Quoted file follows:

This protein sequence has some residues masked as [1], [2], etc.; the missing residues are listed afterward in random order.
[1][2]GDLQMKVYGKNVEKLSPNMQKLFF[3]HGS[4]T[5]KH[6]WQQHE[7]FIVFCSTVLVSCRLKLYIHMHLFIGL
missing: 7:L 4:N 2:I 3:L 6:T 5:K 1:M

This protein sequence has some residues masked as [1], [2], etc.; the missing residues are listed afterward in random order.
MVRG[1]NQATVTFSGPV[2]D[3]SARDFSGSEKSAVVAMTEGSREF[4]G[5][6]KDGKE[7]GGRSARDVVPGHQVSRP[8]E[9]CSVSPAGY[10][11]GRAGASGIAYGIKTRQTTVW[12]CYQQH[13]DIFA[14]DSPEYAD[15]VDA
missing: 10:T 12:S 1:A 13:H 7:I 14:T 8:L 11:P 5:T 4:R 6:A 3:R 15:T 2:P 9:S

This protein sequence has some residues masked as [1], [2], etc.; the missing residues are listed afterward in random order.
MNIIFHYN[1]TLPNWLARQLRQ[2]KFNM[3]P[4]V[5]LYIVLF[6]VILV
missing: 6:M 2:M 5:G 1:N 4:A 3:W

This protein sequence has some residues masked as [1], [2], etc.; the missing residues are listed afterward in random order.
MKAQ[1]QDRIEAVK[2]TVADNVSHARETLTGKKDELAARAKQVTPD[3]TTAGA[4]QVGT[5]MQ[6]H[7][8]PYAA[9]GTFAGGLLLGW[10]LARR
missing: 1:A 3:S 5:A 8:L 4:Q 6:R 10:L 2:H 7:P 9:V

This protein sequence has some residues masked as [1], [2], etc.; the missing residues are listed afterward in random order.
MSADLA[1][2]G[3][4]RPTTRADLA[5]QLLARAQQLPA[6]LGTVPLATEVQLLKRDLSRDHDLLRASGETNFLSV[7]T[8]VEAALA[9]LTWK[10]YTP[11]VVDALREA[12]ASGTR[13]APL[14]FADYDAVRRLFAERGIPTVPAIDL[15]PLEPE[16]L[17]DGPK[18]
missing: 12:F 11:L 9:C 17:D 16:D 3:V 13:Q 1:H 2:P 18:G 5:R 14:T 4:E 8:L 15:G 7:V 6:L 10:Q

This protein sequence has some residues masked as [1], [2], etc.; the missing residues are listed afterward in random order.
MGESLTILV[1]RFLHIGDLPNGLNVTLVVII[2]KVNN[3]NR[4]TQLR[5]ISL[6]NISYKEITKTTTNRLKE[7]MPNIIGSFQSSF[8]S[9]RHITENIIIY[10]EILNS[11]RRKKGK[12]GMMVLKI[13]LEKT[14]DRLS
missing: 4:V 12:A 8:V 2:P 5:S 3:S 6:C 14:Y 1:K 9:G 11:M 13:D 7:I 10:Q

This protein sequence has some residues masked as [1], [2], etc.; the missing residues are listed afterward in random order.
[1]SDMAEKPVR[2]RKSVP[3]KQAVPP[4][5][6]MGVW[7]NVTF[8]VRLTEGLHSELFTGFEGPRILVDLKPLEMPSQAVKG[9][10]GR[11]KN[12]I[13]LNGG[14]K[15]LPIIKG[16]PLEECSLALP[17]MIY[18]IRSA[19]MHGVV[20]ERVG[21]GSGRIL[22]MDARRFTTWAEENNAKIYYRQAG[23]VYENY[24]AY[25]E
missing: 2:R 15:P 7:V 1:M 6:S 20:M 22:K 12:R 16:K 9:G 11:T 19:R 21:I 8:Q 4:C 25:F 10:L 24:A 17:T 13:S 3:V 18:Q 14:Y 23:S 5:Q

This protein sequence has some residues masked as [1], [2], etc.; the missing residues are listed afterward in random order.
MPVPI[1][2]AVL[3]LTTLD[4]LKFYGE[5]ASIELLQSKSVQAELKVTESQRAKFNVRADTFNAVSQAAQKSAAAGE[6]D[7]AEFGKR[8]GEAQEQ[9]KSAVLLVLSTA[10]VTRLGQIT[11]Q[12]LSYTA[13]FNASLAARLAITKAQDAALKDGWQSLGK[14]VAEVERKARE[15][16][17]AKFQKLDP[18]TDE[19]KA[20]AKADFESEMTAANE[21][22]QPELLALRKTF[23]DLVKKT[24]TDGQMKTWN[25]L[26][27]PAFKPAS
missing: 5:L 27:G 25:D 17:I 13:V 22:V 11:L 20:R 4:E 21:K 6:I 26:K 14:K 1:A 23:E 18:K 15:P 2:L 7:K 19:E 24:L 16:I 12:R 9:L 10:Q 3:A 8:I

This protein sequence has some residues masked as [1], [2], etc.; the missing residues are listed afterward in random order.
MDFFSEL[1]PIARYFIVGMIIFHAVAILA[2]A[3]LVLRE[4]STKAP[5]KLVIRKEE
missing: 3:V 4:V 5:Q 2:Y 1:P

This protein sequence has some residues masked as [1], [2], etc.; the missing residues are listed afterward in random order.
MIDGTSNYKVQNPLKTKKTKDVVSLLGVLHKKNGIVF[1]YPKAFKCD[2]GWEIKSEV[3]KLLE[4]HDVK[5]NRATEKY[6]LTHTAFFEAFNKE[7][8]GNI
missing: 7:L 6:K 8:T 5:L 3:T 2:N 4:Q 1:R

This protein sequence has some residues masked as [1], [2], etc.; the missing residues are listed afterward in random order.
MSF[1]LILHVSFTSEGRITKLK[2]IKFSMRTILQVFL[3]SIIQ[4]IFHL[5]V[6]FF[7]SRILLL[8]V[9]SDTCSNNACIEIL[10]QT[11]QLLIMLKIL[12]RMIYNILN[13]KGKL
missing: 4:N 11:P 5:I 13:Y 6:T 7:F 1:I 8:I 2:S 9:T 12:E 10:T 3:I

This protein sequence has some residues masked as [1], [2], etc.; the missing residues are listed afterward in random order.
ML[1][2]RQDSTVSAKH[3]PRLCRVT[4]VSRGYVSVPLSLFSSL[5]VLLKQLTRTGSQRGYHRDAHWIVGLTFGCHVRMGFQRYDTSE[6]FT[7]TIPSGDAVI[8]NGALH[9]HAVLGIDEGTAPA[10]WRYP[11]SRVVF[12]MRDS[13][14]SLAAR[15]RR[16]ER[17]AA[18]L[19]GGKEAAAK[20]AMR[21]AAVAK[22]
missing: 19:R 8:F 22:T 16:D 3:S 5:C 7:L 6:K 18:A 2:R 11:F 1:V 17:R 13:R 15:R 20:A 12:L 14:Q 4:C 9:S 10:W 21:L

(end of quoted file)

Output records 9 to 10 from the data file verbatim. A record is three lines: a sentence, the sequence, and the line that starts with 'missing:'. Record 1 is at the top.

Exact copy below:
This protein sequence has some residues masked as [1], [2], etc.; the missing residues are listed afterward in random order.
MDFFSEL[1]PIARYFIVGMIIFHAVAILA[2]A[3]LVLRE[4]STKAP[5]KLVIRKEE
missing: 3:V 4:V 5:Q 2:Y 1:P

This protein sequence has some residues masked as [1], [2], etc.; the missing residues are listed afterward in random order.
MIDGTSNYKVQNPLKTKKTKDVVSLLGVLHKKNGIVF[1]YPKAFKCD[2]GWEIKSEV[3]KLLE[4]HDVK[5]NRATEKY[6]LTHTAFFEAFNKE[7][8]GNI
missing: 7:L 6:K 8:T 5:L 3:T 2:N 4:Q 1:R